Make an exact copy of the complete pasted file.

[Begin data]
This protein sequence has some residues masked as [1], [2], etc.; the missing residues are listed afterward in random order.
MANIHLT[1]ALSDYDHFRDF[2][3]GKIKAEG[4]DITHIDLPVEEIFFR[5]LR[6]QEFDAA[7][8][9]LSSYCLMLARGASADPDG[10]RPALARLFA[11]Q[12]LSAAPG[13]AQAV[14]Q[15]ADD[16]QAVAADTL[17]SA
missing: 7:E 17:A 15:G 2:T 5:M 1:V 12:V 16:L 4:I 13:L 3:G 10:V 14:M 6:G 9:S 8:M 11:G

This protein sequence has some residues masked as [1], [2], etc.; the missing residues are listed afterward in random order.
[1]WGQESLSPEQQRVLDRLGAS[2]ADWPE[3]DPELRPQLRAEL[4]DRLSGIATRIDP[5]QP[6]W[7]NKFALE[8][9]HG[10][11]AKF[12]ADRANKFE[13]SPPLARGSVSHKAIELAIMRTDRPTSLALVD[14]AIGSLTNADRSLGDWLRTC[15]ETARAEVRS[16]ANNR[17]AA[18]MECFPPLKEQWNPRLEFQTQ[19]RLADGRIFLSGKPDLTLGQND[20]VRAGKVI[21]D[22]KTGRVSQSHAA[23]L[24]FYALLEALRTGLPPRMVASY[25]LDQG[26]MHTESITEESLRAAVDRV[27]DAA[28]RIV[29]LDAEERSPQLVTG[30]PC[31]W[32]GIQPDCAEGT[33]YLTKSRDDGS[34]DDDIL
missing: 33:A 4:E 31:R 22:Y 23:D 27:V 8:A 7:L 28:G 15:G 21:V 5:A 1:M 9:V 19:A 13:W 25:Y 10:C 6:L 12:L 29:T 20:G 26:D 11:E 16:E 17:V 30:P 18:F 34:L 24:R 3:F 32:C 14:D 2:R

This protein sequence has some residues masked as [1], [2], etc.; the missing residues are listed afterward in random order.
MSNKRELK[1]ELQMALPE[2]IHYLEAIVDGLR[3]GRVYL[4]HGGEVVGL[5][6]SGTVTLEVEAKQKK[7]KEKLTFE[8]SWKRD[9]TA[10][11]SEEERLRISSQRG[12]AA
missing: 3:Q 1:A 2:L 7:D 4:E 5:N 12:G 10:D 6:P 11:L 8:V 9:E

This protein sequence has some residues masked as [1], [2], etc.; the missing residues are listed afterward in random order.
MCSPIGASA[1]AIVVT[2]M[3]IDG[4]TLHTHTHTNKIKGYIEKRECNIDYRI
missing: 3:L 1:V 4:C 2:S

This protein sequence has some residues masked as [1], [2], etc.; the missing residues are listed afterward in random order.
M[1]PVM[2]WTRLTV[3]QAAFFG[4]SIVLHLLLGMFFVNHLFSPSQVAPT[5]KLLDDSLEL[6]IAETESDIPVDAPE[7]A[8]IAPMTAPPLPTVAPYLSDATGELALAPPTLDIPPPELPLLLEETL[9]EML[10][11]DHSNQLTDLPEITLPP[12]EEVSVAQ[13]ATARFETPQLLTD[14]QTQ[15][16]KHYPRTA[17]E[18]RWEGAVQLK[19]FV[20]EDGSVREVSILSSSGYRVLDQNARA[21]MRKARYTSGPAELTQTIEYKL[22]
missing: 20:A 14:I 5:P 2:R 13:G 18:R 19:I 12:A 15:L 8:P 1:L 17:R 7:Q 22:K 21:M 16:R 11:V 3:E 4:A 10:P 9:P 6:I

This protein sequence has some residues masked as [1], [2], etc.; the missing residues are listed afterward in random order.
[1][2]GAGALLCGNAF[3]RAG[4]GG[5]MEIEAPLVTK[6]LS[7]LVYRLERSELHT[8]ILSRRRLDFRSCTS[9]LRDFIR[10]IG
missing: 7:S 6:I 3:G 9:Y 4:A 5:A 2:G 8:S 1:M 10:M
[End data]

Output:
This protein sequence has some residues masked as [1], [2], etc.; the missing residues are listed afterward in random order.
MANIHLT[1]ALSDYDHFRDF[2][3]GKIKAEG[4]DITHIDLPVEEIFFR[5]LR[6]QEFDAA[7][8][9]LSSYCLMLARGASADPDG[10]RPALARLFA[11]Q[12]LSAAPG[13]AQAV[14]Q[15]ADD[16]QAVAADTL[17]SA
missing: 7:E 17:A 15:G 2:T 5:M 1:V 12:V 16:L 4:I 13:L 3:G 10:V 14:M 6:G 9:S 8:M 11:G

This protein sequence has some residues masked as [1], [2], etc.; the missing residues are listed afterward in random order.
[1]WGQESLSPEQQRVLDRLGAS[2]ADWPE[3]DPELRPQLRAEL[4]DRLSGIATRIDP[5]QP[6]W[7]NKFALE[8][9]HG[10][11]AKF[12]ADRANKFE[13]SPPLARGSVSHKAIELAIMRTDRPTSLALVD[14]AIGSLTNADRSLGDWLRTC[15]ETARAEVRS[16]ANNR[17]AA[18]MECFPPLKEQWNPRLEFQTQ[19]RLADGRIFLSGKPDLTLGQND[20]VRAGKVI[21]D[22]KTGRVSQSHAA[23]L[24]FYALLEALRTGLPPRMVASY[25]LDQG[26]MHTESITEESLRAAVDRV[27]DAA[28]RIV[29]LDAEERSPQLVTG[30]PC[31]W[32]GIQPDCAEGT[33]YLTKSRDDGS[34]DDDIL
missing: 33:A 4:E 31:R 22:Y 23:D 27:V 8:A 7:L 28:G 15:G 21:V 5:A 1:M 9:V 19:A 13:W 25:Y 10:C 6:L 12:L 29:T 20:G 26:D 11:E 16:E 17:V 30:P 18:F 34:L 24:R 3:F 32:C 14:D 2:R

This protein sequence has some residues masked as [1], [2], etc.; the missing residues are listed afterward in random order.
MSNKRELK[1]ELQMALPE[2]IHYLEAIVDGLR[3]GRVYL[4]HGGEVVGL[5][6]SGTVTLEVEAKQKK[7]KEKLTFE[8]SWKRD[9]TA[10][11]SEEERLRISSQRG[12]AA
missing: 3:Q 1:A 2:L 7:D 4:E 5:N 12:G 10:D 6:P 11:L 8:V 9:E

This protein sequence has some residues masked as [1], [2], etc.; the missing residues are listed afterward in random order.
MCSPIGASA[1]AIVVT[2]M[3]IDG[4]TLHTHTHTNKIKGYIEKRECNIDYRI
missing: 3:L 1:V 4:C 2:S

This protein sequence has some residues masked as [1], [2], etc.; the missing residues are listed afterward in random order.
M[1]PVM[2]WTRLTV[3]QAAFFG[4]SIVLHLLLGMFFVNHLFSPSQVAPT[5]KLLDDSLEL[6]IAETESDIPVDAPE[7]A[8]IAPMTAPPLPTVAPYLSDATGELALAPPTLDIPPPELPLLLEETL[9]EML[10][11]DHSNQLTDLPEITLPP[12]EEVSVAQ[13]ATARFETPQLLTD[14]QTQ[15][16]KHYPRTA[17]E[18]RWEGAVQLK[19]FV[20]EDGSVREVSILSSSGYRVLDQNARA[21]MRKARYTSGPAELTQTIEYKL[22]
missing: 20:A 14:I 5:P 2:R 13:G 18:R 19:I 12:A 15:L 8:P 1:L 17:R 7:Q 22:K 21:M 16:R 11:V 3:E 4:A 10:P 9:P 6:I

This protein sequence has some residues masked as [1], [2], etc.; the missing residues are listed afterward in random order.
[1][2]GAGALLCGNAF[3]RAG[4]GG[5]MEIEAPLVTK[6]LS[7]LVYRLERSELHT[8]ILSRRRLDFRSCTS[9]LRDFIR[10]IG
missing: 7:S 6:I 3:G 9:Y 4:A 5:A 2:G 8:S 1:M 10:M